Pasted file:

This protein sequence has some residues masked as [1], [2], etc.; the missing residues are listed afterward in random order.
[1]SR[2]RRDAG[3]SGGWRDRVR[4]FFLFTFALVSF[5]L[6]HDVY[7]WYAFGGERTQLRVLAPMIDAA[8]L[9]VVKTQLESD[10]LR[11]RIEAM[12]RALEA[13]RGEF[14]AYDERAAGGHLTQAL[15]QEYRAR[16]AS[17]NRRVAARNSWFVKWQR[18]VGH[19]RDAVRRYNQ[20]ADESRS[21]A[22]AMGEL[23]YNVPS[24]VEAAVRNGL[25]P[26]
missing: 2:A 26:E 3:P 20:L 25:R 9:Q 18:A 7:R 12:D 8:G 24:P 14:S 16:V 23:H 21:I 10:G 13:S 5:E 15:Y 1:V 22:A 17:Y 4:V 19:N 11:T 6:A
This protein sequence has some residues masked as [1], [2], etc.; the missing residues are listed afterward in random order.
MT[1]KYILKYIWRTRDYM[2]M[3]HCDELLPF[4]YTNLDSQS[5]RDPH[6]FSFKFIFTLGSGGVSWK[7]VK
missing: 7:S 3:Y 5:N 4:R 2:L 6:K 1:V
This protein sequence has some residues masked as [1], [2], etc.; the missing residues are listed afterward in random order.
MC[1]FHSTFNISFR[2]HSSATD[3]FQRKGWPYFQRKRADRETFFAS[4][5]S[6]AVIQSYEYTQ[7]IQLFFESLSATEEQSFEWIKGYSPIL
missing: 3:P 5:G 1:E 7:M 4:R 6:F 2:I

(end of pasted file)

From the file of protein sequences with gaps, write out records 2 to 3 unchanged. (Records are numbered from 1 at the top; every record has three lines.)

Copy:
This protein sequence has some residues masked as [1], [2], etc.; the missing residues are listed afterward in random order.
MT[1]KYILKYIWRTRDYM[2]M[3]HCDELLPF[4]YTNLDSQS[5]RDPH[6]FSFKFIFTLGSGGVSWK[7]VK
missing: 7:S 3:Y 5:N 4:R 2:L 6:K 1:V
This protein sequence has some residues masked as [1], [2], etc.; the missing residues are listed afterward in random order.
MC[1]FHSTFNISFR[2]HSSATD[3]FQRKGWPYFQRKRADRETFFAS[4][5]S[6]AVIQSYEYTQ[7]IQLFFESLSATEEQSFEWIKGYSPIL
missing: 3:P 5:G 1:E 7:M 4:R 6:F 2:I